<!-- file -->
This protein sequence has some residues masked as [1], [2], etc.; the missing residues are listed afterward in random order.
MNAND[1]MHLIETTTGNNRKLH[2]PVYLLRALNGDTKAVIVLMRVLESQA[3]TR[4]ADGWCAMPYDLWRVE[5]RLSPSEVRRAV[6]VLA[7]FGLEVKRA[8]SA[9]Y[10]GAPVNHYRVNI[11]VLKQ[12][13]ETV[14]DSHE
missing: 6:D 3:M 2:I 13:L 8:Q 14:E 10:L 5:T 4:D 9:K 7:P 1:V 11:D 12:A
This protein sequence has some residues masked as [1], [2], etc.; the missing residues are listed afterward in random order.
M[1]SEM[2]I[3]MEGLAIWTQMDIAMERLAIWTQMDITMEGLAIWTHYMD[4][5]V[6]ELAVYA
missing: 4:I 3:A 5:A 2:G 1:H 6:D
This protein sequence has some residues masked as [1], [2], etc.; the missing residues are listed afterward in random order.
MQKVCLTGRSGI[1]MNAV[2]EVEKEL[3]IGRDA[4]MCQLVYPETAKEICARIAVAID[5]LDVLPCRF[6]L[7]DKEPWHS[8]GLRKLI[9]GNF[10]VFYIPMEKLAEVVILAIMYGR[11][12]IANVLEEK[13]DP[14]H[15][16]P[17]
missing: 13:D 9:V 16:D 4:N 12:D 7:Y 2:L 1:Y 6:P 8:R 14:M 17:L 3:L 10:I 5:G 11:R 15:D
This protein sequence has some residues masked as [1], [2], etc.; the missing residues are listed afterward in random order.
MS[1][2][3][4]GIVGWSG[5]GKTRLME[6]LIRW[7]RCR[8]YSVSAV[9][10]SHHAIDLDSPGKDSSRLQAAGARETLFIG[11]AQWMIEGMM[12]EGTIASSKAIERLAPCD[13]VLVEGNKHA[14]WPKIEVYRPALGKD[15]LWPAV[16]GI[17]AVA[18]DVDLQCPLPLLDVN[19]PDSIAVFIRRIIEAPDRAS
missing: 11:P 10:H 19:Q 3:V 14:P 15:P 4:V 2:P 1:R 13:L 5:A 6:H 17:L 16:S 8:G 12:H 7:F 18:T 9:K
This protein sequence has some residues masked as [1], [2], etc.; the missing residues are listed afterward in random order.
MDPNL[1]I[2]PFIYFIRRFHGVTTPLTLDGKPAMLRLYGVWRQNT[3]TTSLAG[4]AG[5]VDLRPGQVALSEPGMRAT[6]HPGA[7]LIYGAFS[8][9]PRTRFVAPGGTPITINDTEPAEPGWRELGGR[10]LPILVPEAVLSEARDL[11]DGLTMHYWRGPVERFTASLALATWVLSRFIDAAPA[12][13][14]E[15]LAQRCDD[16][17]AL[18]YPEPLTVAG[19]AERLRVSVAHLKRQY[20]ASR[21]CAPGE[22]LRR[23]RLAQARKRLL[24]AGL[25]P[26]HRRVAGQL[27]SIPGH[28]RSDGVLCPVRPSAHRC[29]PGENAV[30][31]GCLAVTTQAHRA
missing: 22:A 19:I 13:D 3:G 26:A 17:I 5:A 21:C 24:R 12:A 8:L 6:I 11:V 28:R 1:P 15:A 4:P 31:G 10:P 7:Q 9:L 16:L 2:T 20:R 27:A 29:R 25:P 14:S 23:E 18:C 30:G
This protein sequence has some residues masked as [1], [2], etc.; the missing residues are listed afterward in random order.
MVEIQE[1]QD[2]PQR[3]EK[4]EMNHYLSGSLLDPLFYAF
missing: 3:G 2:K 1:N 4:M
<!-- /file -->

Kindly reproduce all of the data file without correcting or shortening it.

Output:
This protein sequence has some residues masked as [1], [2], etc.; the missing residues are listed afterward in random order.
MNAND[1]MHLIETTTGNNRKLH[2]PVYLLRALNGDTKAVIVLMRVLESQA[3]TR[4]ADGWCAMPYDLWRVE[5]RLSPSEVRRAV[6]VLA[7]FGLEVKRA[8]SA[9]Y[10]GAPVNHYRVNI[11]VLKQ[12][13]ETV[14]DSHE
missing: 6:D 3:M 2:I 13:L 8:Q 14:E 10:L 5:T 4:D 9:K 7:P 1:V 11:D 12:A
This protein sequence has some residues masked as [1], [2], etc.; the missing residues are listed afterward in random order.
M[1]SEM[2]I[3]MEGLAIWTQMDIAMERLAIWTQMDITMEGLAIWTHYMD[4][5]V[6]ELAVYA
missing: 4:I 3:A 5:A 2:G 1:H 6:D
This protein sequence has some residues masked as [1], [2], etc.; the missing residues are listed afterward in random order.
MQKVCLTGRSGI[1]MNAV[2]EVEKEL[3]IGRDA[4]MCQLVYPETAKEICARIAVAID[5]LDVLPCRF[6]L[7]DKEPWHS[8]GLRKLI[9]GNF[10]VFYIPMEKLAEVVILAIMYGR[11][12]IANVLEEK[13]DP[14]H[15][16]P[17]
missing: 13:D 9:V 16:D 4:N 12:D 7:Y 2:L 1:Y 6:P 8:R 14:M 17:L 3:L 10:I 5:G 11:R 15:D
This protein sequence has some residues masked as [1], [2], etc.; the missing residues are listed afterward in random order.
MS[1][2][3][4]GIVGWSG[5]GKTRLME[6]LIRW[7]RCR[8]YSVSAV[9][10]SHHAIDLDSPGKDSSRLQAAGARETLFIG[11]AQWMIEGMM[12]EGTIASSKAIERLAPCD[13]VLVEGNKHA[14]WPKIEVYRPALGKD[15]LWPAV[16]GI[17]AVA[18]DVDLQCPLPLLDVN[19]PDSIAVFIRRIIEAPDRAS
missing: 11:P 10:H 19:Q 3:V 14:P 15:P 4:V 2:P 1:R 13:L 5:A 6:H 17:L 16:S 8:G 12:H 7:F 18:T 9:K
This protein sequence has some residues masked as [1], [2], etc.; the missing residues are listed afterward in random order.
MDPNL[1]I[2]PFIYFIRRFHGVTTPLTLDGKPAMLRLYGVWRQNT[3]TTSLAG[4]AG[5]VDLRPGQVALSEPGMRAT[6]HPGA[7]LIYGAFS[8][9]PRTRFVAPGGTPITINDTEPAEPGWRELGGR[10]LPILVPEAVLSEARDL[11]DGLTMHYWRGPVERFTASLALATWVLSRFIDAAPA[12][13][14]E[15]LAQRCDD[16][17]AL[18]YPEPLTVAG[19]AERLRVSVAHLKRQY[20]ASR[21]CAPGE[22]LRR[23]RLAQARKRLL[24]AGL[25]P[26]HRRVAGQL[27]SIPGH[28]RSDGVLCPVRPSAHRC[29]PGENAV[30][31]GCLAVTTQAHRA
missing: 22:A 19:I 13:D 3:G 26:A 17:I 5:A 21:C 24:R 12:A 8:L 6:I 11:V 28:R 1:P 15:A 4:P 31:G 10:P 7:Q 9:L 16:L 2:T 20:R 27:A 29:R 25:P 14:S 23:E 18:C 30:G
This protein sequence has some residues masked as [1], [2], etc.; the missing residues are listed afterward in random order.
MVEIQE[1]QD[2]PQR[3]EK[4]EMNHYLSGSLLDPLFYAF
missing: 3:G 2:K 1:N 4:M